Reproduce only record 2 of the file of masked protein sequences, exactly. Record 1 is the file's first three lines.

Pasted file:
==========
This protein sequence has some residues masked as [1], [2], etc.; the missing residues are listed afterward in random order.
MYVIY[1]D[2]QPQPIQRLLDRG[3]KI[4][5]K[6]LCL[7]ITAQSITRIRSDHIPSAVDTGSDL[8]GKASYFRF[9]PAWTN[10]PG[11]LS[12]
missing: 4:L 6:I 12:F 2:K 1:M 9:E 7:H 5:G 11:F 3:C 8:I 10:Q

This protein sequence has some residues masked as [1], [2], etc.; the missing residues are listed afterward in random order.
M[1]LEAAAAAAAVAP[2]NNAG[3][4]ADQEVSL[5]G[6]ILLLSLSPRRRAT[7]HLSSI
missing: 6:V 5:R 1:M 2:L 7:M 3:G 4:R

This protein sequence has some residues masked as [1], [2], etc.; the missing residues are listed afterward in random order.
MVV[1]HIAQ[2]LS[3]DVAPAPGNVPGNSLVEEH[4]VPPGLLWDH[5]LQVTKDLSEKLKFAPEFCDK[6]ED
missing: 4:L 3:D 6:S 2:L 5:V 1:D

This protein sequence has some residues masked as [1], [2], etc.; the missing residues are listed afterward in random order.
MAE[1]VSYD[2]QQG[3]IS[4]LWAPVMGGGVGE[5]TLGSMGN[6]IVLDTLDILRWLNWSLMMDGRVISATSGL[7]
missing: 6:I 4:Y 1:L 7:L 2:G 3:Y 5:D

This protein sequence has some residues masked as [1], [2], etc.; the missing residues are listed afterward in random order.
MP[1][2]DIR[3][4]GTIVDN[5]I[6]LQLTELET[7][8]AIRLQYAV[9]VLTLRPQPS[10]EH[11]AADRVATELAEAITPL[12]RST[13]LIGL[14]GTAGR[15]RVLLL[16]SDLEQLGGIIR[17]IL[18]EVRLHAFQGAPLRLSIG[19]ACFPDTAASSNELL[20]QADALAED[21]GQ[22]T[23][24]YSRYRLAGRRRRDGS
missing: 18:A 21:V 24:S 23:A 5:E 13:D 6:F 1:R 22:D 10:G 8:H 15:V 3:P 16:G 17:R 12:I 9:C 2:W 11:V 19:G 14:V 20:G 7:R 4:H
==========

This protein sequence has some residues masked as [1], [2], etc.; the missing residues are listed afterward in random order.
M[1]LEAAAAAAAVAP[2]NNAG[3][4]ADQEVSL[5]G[6]ILLLSLSPRRRAT[7]HLSSI
missing: 6:V 5:R 1:M 2:L 7:M 3:G 4:R